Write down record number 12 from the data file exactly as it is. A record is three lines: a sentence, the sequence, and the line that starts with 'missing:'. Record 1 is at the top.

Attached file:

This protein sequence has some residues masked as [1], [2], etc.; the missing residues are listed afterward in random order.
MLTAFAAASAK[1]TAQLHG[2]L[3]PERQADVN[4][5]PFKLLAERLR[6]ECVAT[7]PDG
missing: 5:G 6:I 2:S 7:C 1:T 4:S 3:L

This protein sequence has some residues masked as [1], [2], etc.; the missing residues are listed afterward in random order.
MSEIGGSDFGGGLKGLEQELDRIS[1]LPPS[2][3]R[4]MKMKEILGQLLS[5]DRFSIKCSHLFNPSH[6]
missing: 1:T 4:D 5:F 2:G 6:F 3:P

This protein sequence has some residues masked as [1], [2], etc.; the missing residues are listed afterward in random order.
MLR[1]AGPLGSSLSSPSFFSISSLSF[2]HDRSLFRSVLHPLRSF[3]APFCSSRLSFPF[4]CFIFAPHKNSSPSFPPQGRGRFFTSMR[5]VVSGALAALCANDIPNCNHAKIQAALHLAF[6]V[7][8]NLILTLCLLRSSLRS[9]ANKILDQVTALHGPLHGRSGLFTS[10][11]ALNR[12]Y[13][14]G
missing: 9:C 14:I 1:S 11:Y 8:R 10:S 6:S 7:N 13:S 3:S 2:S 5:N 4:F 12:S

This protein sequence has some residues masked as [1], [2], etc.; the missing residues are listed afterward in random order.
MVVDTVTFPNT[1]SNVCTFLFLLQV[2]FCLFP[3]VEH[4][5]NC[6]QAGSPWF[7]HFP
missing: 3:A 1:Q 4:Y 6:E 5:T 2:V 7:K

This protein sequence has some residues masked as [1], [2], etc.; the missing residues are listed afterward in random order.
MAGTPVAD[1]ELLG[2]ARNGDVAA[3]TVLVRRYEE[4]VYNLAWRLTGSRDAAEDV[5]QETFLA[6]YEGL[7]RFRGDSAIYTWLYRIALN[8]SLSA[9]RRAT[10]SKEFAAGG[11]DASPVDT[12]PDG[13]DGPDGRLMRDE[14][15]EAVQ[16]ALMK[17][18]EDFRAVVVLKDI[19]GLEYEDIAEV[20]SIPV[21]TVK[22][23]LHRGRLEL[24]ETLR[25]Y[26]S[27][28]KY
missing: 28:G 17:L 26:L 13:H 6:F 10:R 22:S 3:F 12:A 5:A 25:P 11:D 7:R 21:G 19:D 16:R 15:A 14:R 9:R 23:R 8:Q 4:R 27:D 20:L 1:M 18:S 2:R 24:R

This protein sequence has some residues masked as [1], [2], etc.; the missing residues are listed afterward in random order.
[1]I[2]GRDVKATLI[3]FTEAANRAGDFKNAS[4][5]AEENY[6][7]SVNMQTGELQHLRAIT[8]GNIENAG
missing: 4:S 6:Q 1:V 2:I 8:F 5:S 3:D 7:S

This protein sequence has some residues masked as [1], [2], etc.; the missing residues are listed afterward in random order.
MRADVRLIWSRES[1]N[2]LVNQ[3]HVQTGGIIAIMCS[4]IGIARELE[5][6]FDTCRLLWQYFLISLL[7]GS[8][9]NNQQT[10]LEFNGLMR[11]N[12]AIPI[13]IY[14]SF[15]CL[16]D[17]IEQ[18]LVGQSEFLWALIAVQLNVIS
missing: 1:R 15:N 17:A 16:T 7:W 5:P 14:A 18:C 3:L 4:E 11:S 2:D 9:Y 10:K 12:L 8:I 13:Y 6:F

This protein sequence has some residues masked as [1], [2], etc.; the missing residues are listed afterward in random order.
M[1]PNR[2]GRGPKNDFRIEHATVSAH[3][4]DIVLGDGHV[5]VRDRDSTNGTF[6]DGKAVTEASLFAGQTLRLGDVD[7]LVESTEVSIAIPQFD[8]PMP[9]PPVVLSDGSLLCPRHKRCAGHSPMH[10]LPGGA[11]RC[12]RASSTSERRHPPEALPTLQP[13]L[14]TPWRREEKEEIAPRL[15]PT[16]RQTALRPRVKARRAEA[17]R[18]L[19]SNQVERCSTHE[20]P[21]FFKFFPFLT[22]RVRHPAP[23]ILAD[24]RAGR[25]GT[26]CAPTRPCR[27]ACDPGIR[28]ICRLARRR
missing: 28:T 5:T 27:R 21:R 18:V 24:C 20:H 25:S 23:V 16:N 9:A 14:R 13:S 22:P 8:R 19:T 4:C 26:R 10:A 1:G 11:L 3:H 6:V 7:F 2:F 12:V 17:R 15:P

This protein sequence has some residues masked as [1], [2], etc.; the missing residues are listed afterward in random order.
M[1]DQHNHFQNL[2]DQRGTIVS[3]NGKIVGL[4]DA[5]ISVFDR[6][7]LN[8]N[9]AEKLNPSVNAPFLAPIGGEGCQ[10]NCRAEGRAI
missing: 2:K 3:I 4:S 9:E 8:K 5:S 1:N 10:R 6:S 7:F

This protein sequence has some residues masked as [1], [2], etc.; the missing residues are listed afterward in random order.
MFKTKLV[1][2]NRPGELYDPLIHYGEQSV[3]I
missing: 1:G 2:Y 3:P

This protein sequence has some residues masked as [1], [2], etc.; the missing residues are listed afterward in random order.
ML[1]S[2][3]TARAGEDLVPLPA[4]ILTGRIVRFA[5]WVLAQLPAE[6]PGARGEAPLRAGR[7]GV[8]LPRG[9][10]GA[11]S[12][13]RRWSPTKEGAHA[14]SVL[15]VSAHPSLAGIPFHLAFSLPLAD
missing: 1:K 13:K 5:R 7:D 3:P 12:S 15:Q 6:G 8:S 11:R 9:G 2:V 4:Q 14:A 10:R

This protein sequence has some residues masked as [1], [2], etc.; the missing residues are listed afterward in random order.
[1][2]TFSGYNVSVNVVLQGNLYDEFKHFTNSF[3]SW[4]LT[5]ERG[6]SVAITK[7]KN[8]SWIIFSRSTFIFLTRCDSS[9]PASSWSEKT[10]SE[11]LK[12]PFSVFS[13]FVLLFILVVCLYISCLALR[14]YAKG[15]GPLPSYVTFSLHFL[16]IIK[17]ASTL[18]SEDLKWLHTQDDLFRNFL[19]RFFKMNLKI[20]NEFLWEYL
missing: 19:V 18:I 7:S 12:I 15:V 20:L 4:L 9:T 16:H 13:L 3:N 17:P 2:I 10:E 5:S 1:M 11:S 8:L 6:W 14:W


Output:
This protein sequence has some residues masked as [1], [2], etc.; the missing residues are listed afterward in random order.
[1][2]TFSGYNVSVNVVLQGNLYDEFKHFTNSF[3]SW[4]LT[5]ERG[6]SVAITK[7]KN[8]SWIIFSRSTFIFLTRCDSS[9]PASSWSEKT[10]SE[11]LK[12]PFSVFS[13]FVLLFILVVCLYISCLALR[14]YAKG[15]GPLPSYVTFSLHFL[16]IIK[17]ASTL[18]SEDLKWLHTQDDLFRNFL[19]RFFKMNLKI[20]NEFLWEYL
missing: 19:V 18:I 7:S 12:I 15:V 20:L 4:L 9:T 16:H 13:L 3:N 17:P 2:I 10:E 5:S 1:M 11:S 8:L 6:W 14:W